AT THE GENTLE MERCY OF PLANTS -- ESSAYS AND POEMS
READERS MAY WONDER how we came to include "Wildfire: Berkeley, 1923" in a book whose theme is Hildegarde Flanner's honorary citizenship in the Plant Kingdom. The fact is we've been waiting for years for this opportunity to present our favorite essay in book form, and would have found a way to fit it into almost any theme.
There is a special reason, though, why the Berkeley fire essay belongs in this collection, alongside "Roots and Hedges." Together they tell of the last years of Hildegarde Flanner's mother and the first years of her marriage to Frederick Monhoff. Had there been no fire in Berkeley, there would have been no garden in Altadena.
Such is often the case in nature. When fire burns the California chaparral to the ground, its heat provides the space and releases the seeds for the next year's growth, the next chapter in the life of a plant.
"THE PEOPLE OF California are a possessive lot," writes Miss Flanner. "There are elements of our landscape which we believe to be unique and we celebrate them. They may be local and particular and very seasonal, like a patch of poppies or a field of lupine. Actually, these are very usual flowers, and that is why they create a landscape. In other words, they are indigenous. Ordinary as they are, they are a joy. We live among them proudly. We announce their advent, and we never forget them.
"There is another element in the western landscape which follows on the time of the spring flowers and it also is indigenous as they are. It is in the earth. It is in the air. It is rooted in the chaparral. It lies ready to leap up from the yellow grass of summer. During all the rainless months it is a dread, a menace, and we never forget it. It is fire. We fear it and we hate it, but we settle our lives and our homes in its territory because that is where the excitement of beauty is naturally established -- the richest views, the loveliest valleys. Thus we learn to live with it, not knowing at first but learning in the end that like the innocence and frailty of the flowers the catastrophe of fire is native to this earth and to its meaning.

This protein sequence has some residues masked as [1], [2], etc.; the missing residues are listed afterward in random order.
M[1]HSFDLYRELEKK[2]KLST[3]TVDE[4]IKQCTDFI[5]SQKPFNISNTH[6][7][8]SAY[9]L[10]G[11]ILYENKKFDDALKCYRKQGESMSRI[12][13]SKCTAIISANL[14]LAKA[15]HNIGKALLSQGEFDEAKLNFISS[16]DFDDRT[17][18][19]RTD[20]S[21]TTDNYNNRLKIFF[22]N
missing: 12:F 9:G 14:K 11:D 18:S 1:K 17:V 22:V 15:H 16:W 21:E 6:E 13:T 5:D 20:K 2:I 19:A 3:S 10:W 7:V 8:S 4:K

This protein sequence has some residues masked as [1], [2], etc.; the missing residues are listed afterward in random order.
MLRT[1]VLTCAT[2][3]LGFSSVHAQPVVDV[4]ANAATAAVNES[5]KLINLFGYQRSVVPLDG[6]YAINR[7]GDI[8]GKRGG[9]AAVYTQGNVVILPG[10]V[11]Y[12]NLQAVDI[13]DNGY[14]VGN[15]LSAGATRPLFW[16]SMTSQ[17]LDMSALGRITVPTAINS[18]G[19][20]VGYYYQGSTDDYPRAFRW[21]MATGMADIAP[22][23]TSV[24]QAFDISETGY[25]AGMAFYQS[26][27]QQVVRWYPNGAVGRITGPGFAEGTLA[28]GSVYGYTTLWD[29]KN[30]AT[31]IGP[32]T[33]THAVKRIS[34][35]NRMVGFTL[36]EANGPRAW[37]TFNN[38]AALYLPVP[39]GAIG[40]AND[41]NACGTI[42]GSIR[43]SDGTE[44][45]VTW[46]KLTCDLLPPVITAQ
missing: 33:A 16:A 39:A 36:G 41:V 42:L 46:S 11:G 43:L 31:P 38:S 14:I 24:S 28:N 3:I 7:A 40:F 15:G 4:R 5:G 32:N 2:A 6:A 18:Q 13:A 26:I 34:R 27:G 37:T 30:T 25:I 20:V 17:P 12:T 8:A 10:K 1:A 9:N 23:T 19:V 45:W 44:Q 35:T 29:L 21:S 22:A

"At the mercy of -- four ancient words. To how many things they apply."
ABOUT THE AUTHOR
HILDEGARDE FLANNER was born in 1899 and has lived most of her life in California. Her books have been published by Macmillan, Porter Garnett, Grabhorn Press, New Directions, Ahsahta Press, Ikuta Press (Kobe, Japan), and No Dead Lines.
Her articles and poems have appeared in The New Yorker, Westways, New West, Botteghe Oscure, Poetry, The New Republic, The Nation, and a host of literary quarterlies. Her forte is essays and poetry of western provenience, with particular devotion to plants. According to Diana Ketcham of the Oakland Tribune, "Hers is the generation that knew how to write. The unpretentious grace of Flanner's prose should make us regret she hasn't published more."